International Capital Movement: Trends and Prospects

DOI: 10.20542/0131-2227-2018-62-8-16-25

A. Bulatov (, 
MGIMO University, 76, Prosp. Vernadskogo, Moscow, 117454, Russian Federation;
Y. Kvashnin (, 
Primakov National Research Institute of World Economy and International Relations, Russian Academy of Sciences (IMEMO), 23, Profsoyuznaya Str., Moscow, 117997, Russian Federation;
S. Rebrey (, 
MGIMO University, 76, Prosp. Vernadskogo, Moscow, 117454, Russian Federation;
N. Seniuk (, 
MGIMO University, 76, Prosp. Vernadskogo, Moscow, 117454, Russian Federation;
K. Tatulov (, 
MGIMO University, 76, Prosp. Vernadskogo, Moscow, 117454, Russian Federation 

Abstract. The article researches the trends of international capital movement in general and in the leading economies in the current decade. Besides advanced economies, the article considers BRICS, CIS and EEU states as well as offshores. It is argued that while the capital flows (likewise international trade, labor migration and knowledge exchange) are forming the future of the world economy, the current stance and future of the leading world economies basically determine the volumes and distribution of the capital flows. This asym¬metrical interdependence of the dynamics of international capital flows and world economy is researched on the basis of available current examples. The forecast is made that in the coming years the growth of volumes of international capital flows is questionable. Anyway, the share of emerging economies will be increasing, especially at the expense of BRICS countries (particularly China). The article also forecasts that US role in international capital inflow would be positively impacted by US tax reform, on the one hand, and negatively touched by US political instability, on the other hand. It is noted that in spite of Brexit and the failure of Transatlantic Trade and Investment Partnership project, the principal partners of the EU countries in the sphere of international capital flows remain the UK and USA. The developed Asian countries will retain their position of net capital exporters. As for CIS countries, foreign capital inflows will be shifting to such countries as Kazakhstan, Uzbekistan and Azerbaijan, while the share of Russia in FDI inflows will be decreasing.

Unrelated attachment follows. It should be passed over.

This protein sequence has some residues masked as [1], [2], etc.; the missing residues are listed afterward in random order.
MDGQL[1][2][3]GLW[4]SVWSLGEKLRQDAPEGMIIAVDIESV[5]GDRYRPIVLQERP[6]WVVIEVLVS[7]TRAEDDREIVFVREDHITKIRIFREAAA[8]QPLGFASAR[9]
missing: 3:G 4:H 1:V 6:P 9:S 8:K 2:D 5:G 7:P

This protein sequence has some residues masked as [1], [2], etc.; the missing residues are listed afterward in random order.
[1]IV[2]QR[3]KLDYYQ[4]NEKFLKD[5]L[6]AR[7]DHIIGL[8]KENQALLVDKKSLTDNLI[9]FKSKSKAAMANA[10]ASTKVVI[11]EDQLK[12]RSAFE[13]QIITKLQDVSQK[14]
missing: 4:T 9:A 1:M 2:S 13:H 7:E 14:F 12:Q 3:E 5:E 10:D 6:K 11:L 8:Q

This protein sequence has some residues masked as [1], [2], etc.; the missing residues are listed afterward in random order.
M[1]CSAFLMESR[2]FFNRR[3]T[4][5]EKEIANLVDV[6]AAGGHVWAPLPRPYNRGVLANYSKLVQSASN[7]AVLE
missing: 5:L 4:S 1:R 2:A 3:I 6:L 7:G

Keywords: international capital movement, direct investment, portfolio investment, financial derivatives, other investment, offshores 


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For citation:
Bulatov A., Kvashnin Y., Rebrey S., Seniuk N., Tatulov K. International Capital Movement: Trends and Prospects. World Eonomy and International Relations, 2018, vol. 62, no. 8, pp. 16-25.

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